As for Craigslist, it’s easy to use, but I wouldn’t say there’s ease of use because it’s pretty clunky. It would be great if I could take a pic from my smartphone and upload it straight to a post. Instead I have to take it with my digital camera, move the file over to my hard drive, then wait for it to upload to the post. And I can’t tag my postings to try to attract more views. And there’s no easier way to communicate besides email. And there’s no account creation that builds some security measures to make sure you’re not dealing with psychos, sex offenders, or con artists…. There are a lot of things Craigslist could do, in my opinion, to make their site more usable. But they don’t. And it doesn’t matter because people keep using it.
First, I want to know what Craig Newmark thinks of this post. I’m going to post to his page to see if he’ll weigh in. Jon, you’ve made some interesting observations. Thre thoughts come to mind… 1). What if government web sites gave people more of an incentive to try the first time? Once the citizens see a web site’s ease of use, they’ll be back again and again; and the government will save money. 2). What if government web sites became more like virtual worlds? With your example of DMV, they could simulate a waiting room, numbers being called, etc. It would give the familiarity of the known, physical world but present it in an easy, online format. 3). Government web sites have to evolve to the place where they can handle anything, even if it’s through the use of online chat support. I think too many people go to buildings thinking that their questions are so unique that they have to talk to someone in person.
Hi Jay, I’m pretty sure Craig has a very good response for why Craigslist’s minimalist, anti-2.0 approach has been very successful, and it’s probably something he’s been answering for quite some time. I’ve read that in its infancy, Craig worked tirelessly at customer service, replying to every single email he gets and really building up the “community” and gaining loyalty to the site. But yes, I’d love for him to weigh in as well.
Regarding your thoughts…1) A very tricky part of government services is for most people, they only need to come once a year, so getting people to come often requires much more than just the transaction itself. Quality, up-to-date content will be the key to attracting regular viewers, which is very difficult to achieve in the public sector. 2) Interesting idea for virtual worlds, but it might be difficult. The whole Second Life movement is dying if not dead already, so I’m not sure how attractive it would be. Maybe taking some virtual elements, or using augmented reality, could be attractive, but a private third party would have to develop it. 3) Many state portals have live chat features these days, so I’d be very curious to see how its impact on OTC transactions.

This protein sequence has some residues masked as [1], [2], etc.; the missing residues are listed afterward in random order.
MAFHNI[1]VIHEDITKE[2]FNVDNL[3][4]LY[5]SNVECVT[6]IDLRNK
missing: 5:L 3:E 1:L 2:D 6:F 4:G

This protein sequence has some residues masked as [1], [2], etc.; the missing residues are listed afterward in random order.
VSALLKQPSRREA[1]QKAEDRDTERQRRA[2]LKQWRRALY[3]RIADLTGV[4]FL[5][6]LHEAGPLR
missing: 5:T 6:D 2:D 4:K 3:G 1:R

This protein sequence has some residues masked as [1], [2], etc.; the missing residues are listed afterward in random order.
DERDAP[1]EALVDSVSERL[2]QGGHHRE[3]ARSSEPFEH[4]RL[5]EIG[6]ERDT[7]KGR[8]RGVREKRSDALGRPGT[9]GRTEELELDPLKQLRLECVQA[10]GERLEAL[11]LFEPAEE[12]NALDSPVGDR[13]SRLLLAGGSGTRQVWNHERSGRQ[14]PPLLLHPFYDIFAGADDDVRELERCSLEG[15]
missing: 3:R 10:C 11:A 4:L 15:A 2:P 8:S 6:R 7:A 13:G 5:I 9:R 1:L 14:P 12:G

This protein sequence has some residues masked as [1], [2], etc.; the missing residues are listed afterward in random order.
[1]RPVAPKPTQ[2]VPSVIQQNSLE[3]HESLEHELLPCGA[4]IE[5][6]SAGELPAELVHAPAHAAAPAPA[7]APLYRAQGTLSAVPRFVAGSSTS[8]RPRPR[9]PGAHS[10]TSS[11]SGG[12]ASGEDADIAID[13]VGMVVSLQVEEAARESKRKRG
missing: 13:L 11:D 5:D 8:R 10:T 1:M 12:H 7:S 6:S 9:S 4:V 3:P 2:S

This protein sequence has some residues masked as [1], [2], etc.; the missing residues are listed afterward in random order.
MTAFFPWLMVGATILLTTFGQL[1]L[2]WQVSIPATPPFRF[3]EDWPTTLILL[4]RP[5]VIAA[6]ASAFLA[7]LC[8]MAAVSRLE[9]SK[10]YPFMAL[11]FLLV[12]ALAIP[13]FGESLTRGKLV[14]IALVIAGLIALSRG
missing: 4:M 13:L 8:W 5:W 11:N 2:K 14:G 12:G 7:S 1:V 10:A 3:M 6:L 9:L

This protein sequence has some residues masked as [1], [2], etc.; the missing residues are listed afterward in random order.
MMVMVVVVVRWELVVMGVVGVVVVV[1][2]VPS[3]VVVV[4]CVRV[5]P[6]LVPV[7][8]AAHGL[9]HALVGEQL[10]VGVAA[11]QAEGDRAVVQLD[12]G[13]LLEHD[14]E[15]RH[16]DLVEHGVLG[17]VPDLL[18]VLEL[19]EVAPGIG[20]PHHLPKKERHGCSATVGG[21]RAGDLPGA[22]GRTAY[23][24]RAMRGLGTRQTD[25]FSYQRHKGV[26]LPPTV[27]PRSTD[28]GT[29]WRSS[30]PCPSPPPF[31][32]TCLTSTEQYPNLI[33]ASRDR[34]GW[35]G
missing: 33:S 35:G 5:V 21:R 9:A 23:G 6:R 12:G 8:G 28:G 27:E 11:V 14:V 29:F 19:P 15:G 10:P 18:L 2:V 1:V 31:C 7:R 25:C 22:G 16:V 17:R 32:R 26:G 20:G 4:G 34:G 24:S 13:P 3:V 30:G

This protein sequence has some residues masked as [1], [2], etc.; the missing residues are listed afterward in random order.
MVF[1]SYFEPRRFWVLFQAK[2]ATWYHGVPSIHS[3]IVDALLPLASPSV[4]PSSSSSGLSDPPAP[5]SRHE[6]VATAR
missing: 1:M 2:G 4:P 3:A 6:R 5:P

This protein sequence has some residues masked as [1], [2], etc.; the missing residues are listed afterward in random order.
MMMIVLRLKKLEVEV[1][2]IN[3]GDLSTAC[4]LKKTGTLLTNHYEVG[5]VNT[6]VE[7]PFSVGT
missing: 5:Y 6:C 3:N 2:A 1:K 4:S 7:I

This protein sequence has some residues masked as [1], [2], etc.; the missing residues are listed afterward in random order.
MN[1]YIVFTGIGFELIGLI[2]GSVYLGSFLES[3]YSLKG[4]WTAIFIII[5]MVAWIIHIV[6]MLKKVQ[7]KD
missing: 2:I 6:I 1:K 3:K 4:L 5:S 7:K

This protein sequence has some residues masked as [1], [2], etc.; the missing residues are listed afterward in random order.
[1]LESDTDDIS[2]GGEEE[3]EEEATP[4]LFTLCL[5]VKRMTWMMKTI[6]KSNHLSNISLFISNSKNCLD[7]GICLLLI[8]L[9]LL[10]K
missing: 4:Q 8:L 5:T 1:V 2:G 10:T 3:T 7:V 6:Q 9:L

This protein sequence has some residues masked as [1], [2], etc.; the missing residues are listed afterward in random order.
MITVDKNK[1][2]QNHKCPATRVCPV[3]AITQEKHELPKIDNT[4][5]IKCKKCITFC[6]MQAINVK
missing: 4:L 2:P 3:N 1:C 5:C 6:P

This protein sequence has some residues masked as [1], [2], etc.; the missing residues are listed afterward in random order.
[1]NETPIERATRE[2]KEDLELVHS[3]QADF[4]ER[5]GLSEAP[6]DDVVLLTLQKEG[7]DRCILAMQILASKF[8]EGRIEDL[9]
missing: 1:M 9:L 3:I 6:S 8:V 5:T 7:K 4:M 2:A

Thanks for your feedback.
I can’t claim proficiency in user experience stuff, only know a few basics.
Treat people like you want to be treated.
Stay seriously engaged with your community, listen, and act on suggestions which make sense. (I reply to emails sent to craig at craigslist.org)
Do stuff that’s useful and effective.
Stick with plain language.
Keep it simple.
Thanks, Craig! Do you think these tactics you used to build Craigslist into what it is today could translate into higher adoption rates for online government transactions?
Jon, again, not professing expertise, just experience; given that, yes.
Awesome… we added some improvements in the recent redesign of State of Texas website back in June (saw the nice comments on your site, thanks). I think we embraced some of the ideas you just listed in our redesign… hopefully we’ll get some higher adoption rates. Thanks again!
Jon, thanks, my pleasure!
This is a great post. I’m trying to think of the last time I engaged my local government, and I’d have to say…when we paid our quarterly taxes. By mail. So…there is a time gap, at least for some users, between processes. Would I pay online if it were available? Absolutely.
Thanks, Martha! That is one of the disadvantages of government… people only visit once a year or so. We would love to put up-to-date, relevant content to attract more regular visits, but it’s not easy.
Here’s the city website for Hoboken, NJ, which is a mix of things–news, contacts, and downloadable documents.
(I found out a couple of cool things, including the fact that the first girl to play Little League in the U.S. is now the city’s assistant comptroller!)
The website also told residents when and why an old tree was removed from a park. This might seem like small potatoes, but the last time this happened (in the last administration), the city didn’t communicate about it at all, and an unbelievable number of print inches and electrons were spent discussing it.